I think we all know what positive language should sound like, but actually getting it into your daily routine may be a little more difficult. To begin, it's essential to know that your thoughts shouldn't always match your verbal output. In fact, it's pretty unhealthy in the classroom to have a teacher who responds emotionally and perhaps in a verbally uncontrolled manner - it's a quick way to build resentment and demolish all the chances of having those very important relationships built on trust and respect from both sides.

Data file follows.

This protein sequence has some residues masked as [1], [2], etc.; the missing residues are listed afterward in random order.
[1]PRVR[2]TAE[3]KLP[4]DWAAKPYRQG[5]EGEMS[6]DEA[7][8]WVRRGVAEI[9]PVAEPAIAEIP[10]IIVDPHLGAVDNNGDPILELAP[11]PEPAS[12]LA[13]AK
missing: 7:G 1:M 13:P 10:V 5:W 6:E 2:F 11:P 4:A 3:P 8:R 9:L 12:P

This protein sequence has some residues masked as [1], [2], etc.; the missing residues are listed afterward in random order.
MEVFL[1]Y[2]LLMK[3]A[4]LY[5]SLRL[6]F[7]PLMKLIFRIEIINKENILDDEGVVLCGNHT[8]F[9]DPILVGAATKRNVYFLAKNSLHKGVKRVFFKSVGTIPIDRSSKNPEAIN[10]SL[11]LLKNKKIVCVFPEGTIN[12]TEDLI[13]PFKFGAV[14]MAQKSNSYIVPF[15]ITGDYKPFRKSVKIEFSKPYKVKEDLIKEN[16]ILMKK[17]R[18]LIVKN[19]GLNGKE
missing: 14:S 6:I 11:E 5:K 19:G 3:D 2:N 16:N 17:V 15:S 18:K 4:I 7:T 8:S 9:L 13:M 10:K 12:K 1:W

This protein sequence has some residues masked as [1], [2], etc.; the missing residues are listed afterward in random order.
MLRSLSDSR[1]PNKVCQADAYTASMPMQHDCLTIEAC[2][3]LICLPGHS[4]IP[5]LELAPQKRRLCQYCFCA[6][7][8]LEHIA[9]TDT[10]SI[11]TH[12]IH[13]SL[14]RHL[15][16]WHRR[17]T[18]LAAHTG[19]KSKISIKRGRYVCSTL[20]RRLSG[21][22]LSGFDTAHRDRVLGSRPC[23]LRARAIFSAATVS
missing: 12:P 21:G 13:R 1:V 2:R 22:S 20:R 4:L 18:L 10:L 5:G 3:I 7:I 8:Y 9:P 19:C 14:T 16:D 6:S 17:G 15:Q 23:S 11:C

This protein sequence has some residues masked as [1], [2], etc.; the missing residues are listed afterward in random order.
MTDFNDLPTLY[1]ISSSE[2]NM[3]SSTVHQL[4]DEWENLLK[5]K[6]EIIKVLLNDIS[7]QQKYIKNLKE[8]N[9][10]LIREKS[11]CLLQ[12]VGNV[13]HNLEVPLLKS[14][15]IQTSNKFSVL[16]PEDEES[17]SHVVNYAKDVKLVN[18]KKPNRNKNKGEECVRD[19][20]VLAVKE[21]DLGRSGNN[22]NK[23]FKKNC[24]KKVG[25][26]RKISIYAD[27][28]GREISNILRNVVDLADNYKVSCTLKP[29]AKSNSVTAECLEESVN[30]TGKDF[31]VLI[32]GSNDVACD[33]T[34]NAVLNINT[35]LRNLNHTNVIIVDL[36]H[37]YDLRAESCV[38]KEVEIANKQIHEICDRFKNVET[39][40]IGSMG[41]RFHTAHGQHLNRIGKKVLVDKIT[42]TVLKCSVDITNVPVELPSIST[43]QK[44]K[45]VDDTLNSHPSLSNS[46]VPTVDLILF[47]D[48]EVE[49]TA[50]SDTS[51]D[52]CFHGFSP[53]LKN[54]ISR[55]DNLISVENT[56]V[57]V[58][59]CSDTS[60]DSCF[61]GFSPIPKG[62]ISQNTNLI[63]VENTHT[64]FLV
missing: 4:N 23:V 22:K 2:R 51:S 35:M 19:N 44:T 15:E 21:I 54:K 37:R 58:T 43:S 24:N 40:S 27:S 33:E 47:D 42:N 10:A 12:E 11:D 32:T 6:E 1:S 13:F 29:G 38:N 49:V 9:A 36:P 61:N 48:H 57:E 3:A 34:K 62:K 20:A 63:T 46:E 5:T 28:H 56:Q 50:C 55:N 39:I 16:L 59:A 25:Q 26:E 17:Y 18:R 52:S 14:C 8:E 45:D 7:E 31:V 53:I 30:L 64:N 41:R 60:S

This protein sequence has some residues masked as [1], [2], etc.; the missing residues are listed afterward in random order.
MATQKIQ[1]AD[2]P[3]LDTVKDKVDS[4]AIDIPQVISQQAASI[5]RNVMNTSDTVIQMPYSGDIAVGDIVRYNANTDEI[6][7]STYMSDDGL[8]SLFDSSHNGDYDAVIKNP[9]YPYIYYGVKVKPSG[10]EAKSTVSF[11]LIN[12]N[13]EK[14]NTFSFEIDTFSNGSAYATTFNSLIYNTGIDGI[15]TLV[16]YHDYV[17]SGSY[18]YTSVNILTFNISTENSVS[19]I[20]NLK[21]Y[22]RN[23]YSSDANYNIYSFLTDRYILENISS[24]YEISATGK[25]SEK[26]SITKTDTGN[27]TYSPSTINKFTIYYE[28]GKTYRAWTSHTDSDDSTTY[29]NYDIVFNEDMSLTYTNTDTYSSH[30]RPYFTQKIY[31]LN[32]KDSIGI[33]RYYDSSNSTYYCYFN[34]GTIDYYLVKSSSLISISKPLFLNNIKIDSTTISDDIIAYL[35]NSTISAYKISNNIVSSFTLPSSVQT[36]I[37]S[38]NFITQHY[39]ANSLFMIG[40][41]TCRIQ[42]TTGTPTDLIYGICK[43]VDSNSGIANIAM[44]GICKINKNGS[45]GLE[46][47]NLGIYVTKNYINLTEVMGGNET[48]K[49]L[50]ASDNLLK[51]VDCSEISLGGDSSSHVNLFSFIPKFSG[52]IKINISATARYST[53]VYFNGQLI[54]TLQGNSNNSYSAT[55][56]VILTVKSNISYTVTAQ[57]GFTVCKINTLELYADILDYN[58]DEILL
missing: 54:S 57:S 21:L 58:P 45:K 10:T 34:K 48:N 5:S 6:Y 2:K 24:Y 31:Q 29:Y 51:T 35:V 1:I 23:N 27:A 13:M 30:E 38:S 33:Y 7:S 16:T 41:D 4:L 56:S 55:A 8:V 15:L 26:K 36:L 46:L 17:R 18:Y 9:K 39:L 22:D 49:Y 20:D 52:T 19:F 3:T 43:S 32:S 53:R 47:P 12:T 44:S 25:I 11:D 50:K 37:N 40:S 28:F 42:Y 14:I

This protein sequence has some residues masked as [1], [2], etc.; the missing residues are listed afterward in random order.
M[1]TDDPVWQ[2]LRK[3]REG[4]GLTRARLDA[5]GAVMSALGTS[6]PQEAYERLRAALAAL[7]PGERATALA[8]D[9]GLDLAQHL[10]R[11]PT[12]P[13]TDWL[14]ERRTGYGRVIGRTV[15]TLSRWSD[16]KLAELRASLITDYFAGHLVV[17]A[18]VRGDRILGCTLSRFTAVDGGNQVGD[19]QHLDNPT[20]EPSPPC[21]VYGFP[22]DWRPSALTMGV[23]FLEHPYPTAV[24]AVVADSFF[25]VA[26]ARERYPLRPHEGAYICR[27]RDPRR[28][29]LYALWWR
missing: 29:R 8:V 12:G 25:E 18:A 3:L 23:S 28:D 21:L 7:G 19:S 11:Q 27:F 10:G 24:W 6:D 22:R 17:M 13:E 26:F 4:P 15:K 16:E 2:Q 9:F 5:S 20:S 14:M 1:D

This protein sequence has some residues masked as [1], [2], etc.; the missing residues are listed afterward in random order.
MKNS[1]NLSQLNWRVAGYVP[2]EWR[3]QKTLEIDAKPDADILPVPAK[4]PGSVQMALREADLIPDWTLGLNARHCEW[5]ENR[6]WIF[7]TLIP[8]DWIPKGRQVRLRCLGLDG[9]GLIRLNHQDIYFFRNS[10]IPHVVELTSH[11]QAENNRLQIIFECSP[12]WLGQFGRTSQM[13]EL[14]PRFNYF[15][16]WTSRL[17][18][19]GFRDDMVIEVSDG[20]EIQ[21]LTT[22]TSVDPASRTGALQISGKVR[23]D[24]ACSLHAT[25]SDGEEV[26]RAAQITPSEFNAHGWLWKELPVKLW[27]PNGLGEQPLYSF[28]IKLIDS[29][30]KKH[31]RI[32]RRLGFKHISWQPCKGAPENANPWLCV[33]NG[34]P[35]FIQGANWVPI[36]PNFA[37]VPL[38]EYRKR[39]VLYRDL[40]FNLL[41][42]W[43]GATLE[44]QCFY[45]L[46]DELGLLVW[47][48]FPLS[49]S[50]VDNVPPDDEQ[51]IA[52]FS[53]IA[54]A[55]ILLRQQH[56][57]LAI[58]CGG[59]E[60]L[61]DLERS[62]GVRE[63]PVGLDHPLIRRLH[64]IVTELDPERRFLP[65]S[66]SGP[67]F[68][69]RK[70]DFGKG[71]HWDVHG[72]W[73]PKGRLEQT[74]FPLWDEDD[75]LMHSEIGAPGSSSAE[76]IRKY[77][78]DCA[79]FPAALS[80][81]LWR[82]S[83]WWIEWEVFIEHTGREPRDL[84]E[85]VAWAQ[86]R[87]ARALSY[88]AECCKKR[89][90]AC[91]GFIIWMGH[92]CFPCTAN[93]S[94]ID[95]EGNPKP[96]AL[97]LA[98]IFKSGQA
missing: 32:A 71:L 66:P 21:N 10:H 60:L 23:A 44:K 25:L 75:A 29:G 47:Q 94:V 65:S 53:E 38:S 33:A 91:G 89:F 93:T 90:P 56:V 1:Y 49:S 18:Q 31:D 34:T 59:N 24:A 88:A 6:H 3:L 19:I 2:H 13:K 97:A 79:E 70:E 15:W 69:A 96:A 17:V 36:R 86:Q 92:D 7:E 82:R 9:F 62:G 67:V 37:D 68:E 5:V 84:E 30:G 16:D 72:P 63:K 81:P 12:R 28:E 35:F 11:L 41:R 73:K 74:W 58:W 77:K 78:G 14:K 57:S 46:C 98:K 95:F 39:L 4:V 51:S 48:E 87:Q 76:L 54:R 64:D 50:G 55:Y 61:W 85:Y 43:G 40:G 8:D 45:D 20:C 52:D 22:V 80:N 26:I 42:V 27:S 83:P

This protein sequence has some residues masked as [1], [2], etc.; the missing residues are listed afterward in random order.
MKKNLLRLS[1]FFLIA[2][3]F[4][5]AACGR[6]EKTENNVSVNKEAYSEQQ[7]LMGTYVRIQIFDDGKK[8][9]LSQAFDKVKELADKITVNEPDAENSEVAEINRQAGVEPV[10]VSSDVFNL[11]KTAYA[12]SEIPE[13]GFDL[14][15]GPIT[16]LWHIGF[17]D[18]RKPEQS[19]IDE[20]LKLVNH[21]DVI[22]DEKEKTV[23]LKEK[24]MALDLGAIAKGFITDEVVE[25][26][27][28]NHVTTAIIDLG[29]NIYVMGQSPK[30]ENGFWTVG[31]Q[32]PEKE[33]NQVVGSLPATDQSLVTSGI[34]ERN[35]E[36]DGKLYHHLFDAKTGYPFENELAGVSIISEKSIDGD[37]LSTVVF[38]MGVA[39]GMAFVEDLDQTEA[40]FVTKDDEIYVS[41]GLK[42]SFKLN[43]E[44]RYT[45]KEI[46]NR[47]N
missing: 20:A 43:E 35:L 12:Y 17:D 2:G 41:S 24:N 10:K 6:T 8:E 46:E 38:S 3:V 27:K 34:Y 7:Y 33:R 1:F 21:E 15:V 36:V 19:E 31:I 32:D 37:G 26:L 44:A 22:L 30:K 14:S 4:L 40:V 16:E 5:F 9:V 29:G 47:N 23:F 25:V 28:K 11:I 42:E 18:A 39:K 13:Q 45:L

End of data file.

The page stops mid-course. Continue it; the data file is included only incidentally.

Positive language takes time to develop - one phrase, one strategy at a time. It's a little like learning a foreign language. Little, by little, build your vocabulary of words, gestures, style and phrases that elicit a positive response from the children. Everyone will end up much happier because you undertook perhaps the most important piece of professional development you will ever do. It's really important to have others who can mentor you and suggest successful phrases they have used when dealing with the daily barrage of sometimes unwanted oppositional language from the students, choose them carefully